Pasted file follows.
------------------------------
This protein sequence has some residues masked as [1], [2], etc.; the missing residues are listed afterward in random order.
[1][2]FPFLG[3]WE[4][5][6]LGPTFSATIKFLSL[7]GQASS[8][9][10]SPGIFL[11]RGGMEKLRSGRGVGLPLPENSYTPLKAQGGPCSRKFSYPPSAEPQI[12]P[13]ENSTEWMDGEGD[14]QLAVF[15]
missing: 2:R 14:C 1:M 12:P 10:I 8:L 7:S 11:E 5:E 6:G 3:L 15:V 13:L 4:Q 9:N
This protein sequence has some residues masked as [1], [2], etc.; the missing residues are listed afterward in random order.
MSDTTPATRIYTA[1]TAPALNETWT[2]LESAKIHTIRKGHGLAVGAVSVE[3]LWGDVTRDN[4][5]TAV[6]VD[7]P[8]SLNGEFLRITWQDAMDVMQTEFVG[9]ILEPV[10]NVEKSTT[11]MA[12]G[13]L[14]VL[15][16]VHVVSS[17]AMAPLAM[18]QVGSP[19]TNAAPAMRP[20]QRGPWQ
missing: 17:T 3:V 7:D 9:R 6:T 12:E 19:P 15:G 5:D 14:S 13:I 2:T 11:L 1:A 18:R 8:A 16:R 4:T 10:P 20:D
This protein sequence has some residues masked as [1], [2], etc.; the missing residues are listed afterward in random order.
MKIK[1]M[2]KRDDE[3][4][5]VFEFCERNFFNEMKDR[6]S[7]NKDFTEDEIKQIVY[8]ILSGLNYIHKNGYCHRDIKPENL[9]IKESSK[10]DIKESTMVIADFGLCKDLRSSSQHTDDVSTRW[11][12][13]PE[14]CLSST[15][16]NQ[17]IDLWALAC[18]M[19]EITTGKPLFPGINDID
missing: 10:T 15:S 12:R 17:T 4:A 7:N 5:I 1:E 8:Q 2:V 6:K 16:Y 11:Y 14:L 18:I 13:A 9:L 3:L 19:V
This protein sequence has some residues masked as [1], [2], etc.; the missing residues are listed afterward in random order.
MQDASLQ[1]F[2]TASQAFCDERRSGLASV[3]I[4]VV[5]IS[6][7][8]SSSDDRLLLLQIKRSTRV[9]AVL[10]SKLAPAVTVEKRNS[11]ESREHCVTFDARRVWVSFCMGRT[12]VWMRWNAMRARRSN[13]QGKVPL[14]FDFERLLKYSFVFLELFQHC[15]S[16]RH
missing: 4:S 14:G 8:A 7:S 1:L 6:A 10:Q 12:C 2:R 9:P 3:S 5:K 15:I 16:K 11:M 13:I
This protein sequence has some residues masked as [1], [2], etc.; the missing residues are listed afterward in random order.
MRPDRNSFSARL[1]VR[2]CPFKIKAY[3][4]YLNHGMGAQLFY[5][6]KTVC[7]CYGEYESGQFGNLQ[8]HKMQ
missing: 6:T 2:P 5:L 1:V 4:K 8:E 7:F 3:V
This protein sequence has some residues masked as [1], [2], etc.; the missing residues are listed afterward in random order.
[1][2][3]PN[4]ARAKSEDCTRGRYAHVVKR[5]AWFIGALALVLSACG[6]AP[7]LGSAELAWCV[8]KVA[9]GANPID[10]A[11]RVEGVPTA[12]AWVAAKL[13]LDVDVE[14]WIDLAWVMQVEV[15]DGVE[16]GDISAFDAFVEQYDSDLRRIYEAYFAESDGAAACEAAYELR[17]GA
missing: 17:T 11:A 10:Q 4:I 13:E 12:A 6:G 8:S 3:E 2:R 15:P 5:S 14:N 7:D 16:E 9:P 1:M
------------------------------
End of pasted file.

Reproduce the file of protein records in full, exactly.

This protein sequence has some residues masked as [1], [2], etc.; the missing residues are listed afterward in random order.
[1][2]FPFLG[3]WE[4][5][6]LGPTFSATIKFLSL[7]GQASS[8][9][10]SPGIFL[11]RGGMEKLRSGRGVGLPLPENSYTPLKAQGGPCSRKFSYPPSAEPQI[12]P[13]ENSTEWMDGEGD[14]QLAVF[15]
missing: 2:R 14:C 1:M 12:P 10:I 8:L 7:S 11:E 5:E 6:G 3:L 15:V 13:L 4:Q 9:N
This protein sequence has some residues masked as [1], [2], etc.; the missing residues are listed afterward in random order.
MSDTTPATRIYTA[1]TAPALNETWT[2]LESAKIHTIRKGHGLAVGAVSVE[3]LWGDVTRDN[4][5]TAV[6]VD[7]P[8]SLNGEFLRITWQDAMDVMQTEFVG[9]ILEPV[10]NVEKSTT[11]MA[12]G[13]L[14]VL[15][16]VHVVSS[17]AMAPLAM[18]QVGSP[19]TNAAPAMRP[20]QRGPWQ
missing: 17:T 3:V 7:D 9:R 6:T 12:E 19:P 15:G 5:D 14:S 13:I 2:T 11:L 1:A 18:R 8:A 16:R 4:T 10:P 20:D
This protein sequence has some residues masked as [1], [2], etc.; the missing residues are listed afterward in random order.
MKIK[1]M[2]KRDDE[3][4][5]VFEFCERNFFNEMKDR[6]S[7]NKDFTEDEIKQIVY[8]ILSGLNYIHKNGYCHRDIKPENL[9]IKESSK[10]DIKESTMVIADFGLCKDLRSSSQHTDDVSTRW[11][12][13]PE[14]CLSST[15][16]NQ[17]IDLWALAC[18]M[19]EITTGKPLFPGINDID
missing: 10:T 15:S 12:R 17:T 4:A 7:N 5:I 1:E 8:Q 2:V 6:K 16:Y 11:Y 14:L 18:I 13:A 9:L 3:L 19:V
This protein sequence has some residues masked as [1], [2], etc.; the missing residues are listed afterward in random order.
MQDASLQ[1]F[2]TASQAFCDERRSGLASV[3]I[4]VV[5]IS[6][7][8]SSSDDRLLLLQIKRSTRV[9]AVL[10]SKLAPAVTVEKRNS[11]ESREHCVTFDARRVWVSFCMGRT[12]VWMRWNAMRARRSN[13]QGKVPL[14]FDFERLLKYSFVFLELFQHC[15]S[16]RH
missing: 4:S 14:G 8:A 7:S 1:L 6:A 10:Q 12:C 2:R 9:P 3:S 5:K 15:I 16:K 11:M 13:I
This protein sequence has some residues masked as [1], [2], etc.; the missing residues are listed afterward in random order.
MRPDRNSFSARL[1]VR[2]CPFKIKAY[3][4]YLNHGMGAQLFY[5][6]KTVC[7]CYGEYESGQFGNLQ[8]HKMQ
missing: 6:T 2:P 5:L 1:V 4:K 8:E 7:F 3:V
This protein sequence has some residues masked as [1], [2], etc.; the missing residues are listed afterward in random order.
[1][2][3]PN[4]ARAKSEDCTRGRYAHVVKR[5]AWFIGALALVLSACG[6]AP[7]LGSAELAWCV[8]KVA[9]GANPID[10]A[11]RVEGVPTA[12]AWVAAKL[13]LDVDVE[14]WIDLAWVMQVEV[15]DGVE[16]GDISAFDAFVEQYDSDLRRIYEAYFAESDGAAACEAAYELR[17]GA
missing: 17:T 11:A 10:Q 4:I 13:E 12:A 6:G 8:S 3:E 2:R 15:P 5:S 14:N 7:D 16:E 9:P 1:M